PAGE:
Sixty-five rules for life

Israelis who want to be healthy but don’t know how to or are confused by conflicting reports are advised to read the Hebrew translation of a bestseller by a leading US doctor and researcher.

Mixed summer salad (photo credit: INGIMAGE)
Mixed summer salad
(photo credit: INGIMAGE)
Realizing that a healthy lifestyle can significantly extend life, most Israelis now seem to want a part of it. When the World Health Organization declared that processed meats can cause cancer, supermarket shelves heaped with salami, hot dogs and pastrami suddenly were skipped over by customers.
Salad greens and whole wheat bread have become wildly popular, soft drink sales are down and people boast about how much they exercise.
But while this is a welcome trend, many Israelis are confused by shifting advice from “experts” who dream up the latest “recipes” for changing lifestyles. Should one drink a glass of red wine or take “baby aspirin” daily? Are multivitamins not prescribed by doctors a good thing? Are high-heeled shoes harmful? Should one get a flu shot every year? Are security scanners at airports risky? Are “detoxification” treatments beneficial? A new Hebrew translation of The New York Times bestseller A Short Guide to a Long Life (Hamadrich Hakatzar Lehaim Arukim) by Prof.
David Agus can fit the bill for Israelis who want clear and rational advice.
While the original 2014 book does not really break much new ground, the Hebrew translation published by Matar can serve as a user-friendly guidebook for Israelis who want to prevent disease and promote better health for themselves and their families.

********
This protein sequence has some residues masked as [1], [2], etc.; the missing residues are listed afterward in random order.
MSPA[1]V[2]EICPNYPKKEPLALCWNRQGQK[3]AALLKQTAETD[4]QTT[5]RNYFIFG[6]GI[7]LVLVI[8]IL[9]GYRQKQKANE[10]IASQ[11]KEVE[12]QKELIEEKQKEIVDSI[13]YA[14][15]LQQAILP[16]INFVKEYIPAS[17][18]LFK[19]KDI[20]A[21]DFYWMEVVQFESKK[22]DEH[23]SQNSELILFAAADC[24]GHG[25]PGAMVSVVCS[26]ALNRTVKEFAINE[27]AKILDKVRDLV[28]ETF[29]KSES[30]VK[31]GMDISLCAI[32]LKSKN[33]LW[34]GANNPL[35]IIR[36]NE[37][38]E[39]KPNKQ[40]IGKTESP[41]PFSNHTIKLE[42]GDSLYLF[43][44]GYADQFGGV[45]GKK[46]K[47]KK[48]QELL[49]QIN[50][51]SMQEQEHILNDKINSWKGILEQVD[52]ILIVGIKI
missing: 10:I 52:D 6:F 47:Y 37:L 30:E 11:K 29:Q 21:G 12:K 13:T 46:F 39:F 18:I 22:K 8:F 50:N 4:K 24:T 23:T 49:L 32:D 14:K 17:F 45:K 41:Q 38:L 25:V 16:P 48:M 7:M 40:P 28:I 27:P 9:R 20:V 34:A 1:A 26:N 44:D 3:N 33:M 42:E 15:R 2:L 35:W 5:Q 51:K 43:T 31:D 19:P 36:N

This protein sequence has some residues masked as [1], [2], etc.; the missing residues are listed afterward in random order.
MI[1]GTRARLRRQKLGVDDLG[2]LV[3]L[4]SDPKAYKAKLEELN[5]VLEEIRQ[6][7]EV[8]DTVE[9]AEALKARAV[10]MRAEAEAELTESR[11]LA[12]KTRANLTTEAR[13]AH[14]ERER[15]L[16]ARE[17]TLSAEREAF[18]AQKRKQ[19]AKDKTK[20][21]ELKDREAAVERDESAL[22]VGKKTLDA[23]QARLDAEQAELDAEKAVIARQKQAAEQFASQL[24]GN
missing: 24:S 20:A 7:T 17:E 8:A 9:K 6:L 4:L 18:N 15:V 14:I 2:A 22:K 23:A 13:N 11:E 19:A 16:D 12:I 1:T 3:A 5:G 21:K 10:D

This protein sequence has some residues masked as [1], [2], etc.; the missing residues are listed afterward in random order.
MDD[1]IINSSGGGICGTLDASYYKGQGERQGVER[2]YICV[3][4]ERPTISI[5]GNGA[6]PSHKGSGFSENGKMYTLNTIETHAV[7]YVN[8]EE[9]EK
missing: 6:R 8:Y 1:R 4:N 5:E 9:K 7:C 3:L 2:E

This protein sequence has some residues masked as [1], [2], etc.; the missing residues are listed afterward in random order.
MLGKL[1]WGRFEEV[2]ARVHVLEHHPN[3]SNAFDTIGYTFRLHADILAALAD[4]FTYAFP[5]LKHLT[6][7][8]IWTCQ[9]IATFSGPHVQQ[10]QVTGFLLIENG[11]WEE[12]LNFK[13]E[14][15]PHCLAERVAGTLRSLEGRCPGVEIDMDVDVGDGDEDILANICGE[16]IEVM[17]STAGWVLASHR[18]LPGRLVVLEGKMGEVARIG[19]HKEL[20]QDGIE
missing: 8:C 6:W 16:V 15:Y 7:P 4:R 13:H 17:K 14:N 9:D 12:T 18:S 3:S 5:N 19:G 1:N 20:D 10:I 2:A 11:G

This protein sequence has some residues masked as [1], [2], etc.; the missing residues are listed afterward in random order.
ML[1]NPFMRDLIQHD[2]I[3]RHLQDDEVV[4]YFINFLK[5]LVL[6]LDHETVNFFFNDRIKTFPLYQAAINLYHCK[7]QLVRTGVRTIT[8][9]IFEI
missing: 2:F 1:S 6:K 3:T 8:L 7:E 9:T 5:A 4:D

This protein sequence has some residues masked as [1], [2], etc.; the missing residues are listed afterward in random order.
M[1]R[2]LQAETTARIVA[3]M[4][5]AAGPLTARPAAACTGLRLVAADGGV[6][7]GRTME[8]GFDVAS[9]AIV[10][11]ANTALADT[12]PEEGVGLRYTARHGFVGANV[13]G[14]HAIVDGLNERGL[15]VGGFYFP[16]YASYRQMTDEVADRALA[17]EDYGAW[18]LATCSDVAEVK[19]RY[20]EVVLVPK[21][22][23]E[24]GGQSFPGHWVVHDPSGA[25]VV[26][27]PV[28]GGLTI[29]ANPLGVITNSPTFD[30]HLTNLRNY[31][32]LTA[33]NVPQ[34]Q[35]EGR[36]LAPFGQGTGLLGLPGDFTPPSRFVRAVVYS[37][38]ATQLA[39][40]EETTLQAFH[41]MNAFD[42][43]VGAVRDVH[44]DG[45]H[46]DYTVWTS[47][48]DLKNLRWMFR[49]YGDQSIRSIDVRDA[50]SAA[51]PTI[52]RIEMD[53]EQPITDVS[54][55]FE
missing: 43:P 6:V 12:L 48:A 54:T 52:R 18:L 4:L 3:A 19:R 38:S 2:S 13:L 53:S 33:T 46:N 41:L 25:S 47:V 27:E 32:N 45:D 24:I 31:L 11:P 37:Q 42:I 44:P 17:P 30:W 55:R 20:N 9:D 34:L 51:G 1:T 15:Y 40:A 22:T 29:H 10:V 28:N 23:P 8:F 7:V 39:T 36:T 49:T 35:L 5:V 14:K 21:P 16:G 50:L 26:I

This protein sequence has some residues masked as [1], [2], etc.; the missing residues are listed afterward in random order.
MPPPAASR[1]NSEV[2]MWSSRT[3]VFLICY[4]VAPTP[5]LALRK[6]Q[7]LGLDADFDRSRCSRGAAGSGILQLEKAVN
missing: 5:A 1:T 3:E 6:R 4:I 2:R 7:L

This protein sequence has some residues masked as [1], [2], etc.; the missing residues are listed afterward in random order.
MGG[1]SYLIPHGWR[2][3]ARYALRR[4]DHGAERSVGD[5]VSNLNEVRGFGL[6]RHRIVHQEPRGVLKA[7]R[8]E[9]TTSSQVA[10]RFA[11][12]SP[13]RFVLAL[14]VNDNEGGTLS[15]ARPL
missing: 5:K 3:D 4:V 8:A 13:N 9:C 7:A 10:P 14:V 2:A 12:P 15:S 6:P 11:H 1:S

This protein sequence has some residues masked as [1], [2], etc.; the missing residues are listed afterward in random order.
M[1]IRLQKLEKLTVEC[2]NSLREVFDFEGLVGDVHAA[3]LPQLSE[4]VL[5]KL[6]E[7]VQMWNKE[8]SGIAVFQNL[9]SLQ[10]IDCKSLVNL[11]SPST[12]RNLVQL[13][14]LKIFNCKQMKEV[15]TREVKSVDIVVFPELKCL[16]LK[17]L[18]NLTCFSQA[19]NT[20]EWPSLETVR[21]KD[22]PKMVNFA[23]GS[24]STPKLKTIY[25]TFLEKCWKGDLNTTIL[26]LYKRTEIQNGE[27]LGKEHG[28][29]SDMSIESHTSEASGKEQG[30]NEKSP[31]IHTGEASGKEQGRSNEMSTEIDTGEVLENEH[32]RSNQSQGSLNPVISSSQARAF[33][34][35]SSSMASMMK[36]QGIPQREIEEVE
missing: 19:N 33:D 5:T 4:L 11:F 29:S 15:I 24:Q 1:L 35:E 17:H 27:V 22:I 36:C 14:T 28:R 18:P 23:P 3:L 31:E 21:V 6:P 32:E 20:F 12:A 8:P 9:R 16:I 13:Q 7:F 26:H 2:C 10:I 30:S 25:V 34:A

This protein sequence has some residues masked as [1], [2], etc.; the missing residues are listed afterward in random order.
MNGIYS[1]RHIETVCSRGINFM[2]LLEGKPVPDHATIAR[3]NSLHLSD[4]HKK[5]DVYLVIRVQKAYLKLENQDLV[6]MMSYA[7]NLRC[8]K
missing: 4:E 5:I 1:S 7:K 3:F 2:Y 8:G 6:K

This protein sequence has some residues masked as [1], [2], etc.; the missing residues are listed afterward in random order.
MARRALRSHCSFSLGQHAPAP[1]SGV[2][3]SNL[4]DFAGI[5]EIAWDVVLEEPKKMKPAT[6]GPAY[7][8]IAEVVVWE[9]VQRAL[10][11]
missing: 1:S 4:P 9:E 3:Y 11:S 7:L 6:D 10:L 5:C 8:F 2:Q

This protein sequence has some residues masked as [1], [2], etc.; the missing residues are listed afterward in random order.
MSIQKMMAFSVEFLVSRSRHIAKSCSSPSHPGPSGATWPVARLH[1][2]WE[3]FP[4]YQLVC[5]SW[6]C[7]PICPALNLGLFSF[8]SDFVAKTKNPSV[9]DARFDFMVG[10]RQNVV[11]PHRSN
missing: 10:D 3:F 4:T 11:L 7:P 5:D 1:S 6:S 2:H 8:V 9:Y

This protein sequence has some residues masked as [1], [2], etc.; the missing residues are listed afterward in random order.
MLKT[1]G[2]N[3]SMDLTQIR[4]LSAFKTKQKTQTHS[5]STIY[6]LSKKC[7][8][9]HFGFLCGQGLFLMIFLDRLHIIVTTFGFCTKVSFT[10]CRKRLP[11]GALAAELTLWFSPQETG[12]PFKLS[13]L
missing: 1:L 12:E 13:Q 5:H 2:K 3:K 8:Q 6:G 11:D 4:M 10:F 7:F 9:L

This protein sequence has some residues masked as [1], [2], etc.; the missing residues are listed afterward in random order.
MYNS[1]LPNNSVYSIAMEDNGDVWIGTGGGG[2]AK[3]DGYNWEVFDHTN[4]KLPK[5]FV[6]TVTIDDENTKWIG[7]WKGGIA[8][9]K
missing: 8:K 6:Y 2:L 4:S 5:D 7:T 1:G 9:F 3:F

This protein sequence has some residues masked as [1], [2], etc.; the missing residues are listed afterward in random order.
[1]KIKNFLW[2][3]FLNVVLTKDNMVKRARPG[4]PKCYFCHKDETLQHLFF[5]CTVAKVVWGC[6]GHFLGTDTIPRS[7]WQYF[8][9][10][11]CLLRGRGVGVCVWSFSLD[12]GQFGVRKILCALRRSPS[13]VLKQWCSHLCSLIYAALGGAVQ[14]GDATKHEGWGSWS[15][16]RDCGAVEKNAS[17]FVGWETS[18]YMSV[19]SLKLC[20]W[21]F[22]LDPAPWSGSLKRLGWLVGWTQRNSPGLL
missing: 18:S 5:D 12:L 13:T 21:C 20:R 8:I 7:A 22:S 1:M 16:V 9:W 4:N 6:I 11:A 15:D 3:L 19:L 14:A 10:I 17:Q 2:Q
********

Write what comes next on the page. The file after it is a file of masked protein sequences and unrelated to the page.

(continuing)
Even the Health Ministry in Jerusalem recently admitted that it erred for decades by focusing almost completely on treating disease, on hospitals and health fund clinics rather than encouraging the population to prevent disease by promoting and conserving good health.
Medicine is undergoing a revolution around the world. Instead of your doctors telling you what to do and treating you based on inflexible, one-size-fits-all rules, empowering patients to take a major part in decision- making and personalized medicine are taking over.
THE 192-PAGE, hardcover translation by Agus, an oncologist, researcher and engineering lecturer at the University of Southern California who helped found two companies for personalized medicine, expands on his bestselling 2012 book The End of Illness, in which he shared the knowledge about keeping healthy that he had accumulated over two decades.
After readers of the first book asked for an easier way to digest this information, the author condensed it into 65 short, simple “rules” based on medical evidence that are designed to help readers share responsibility for their physical and mental health.
“It boggles my mind to think the conversation remains stuck on figuring out how to pay for health care rather than diminishing our need for it,” wrote Agus, a professor of medicine at the Keck School, professor of engineering at the USC Viterbi School of Engineering and director of the USC Norris Westside Cancer Center and USC Center for Applied Molecular Medicine.
“Each one of us can make a difference if we each are part of reducing the overall demand for healthcare...
When we start living strong, robust lives, we’ll lessen our need for health care, causing the demand to decrease and costs to go down,” he noted. “I’m excited and proud [of the book],” Agus said. “It’s a step forward in my evolution as a physician and scientist.”
The volume, which is accompanied by simple black-on-white line drawings, is divided into three sections: What to Do, What to Avoid and Doctor’s Orders. He clearly wants his readers to change their daily habits and think before they do things that can harm their health.
“At least twice a week,” writes the California oncologist, “I tell a patient that I have nothing left in my arsenal to combat his or her cancer.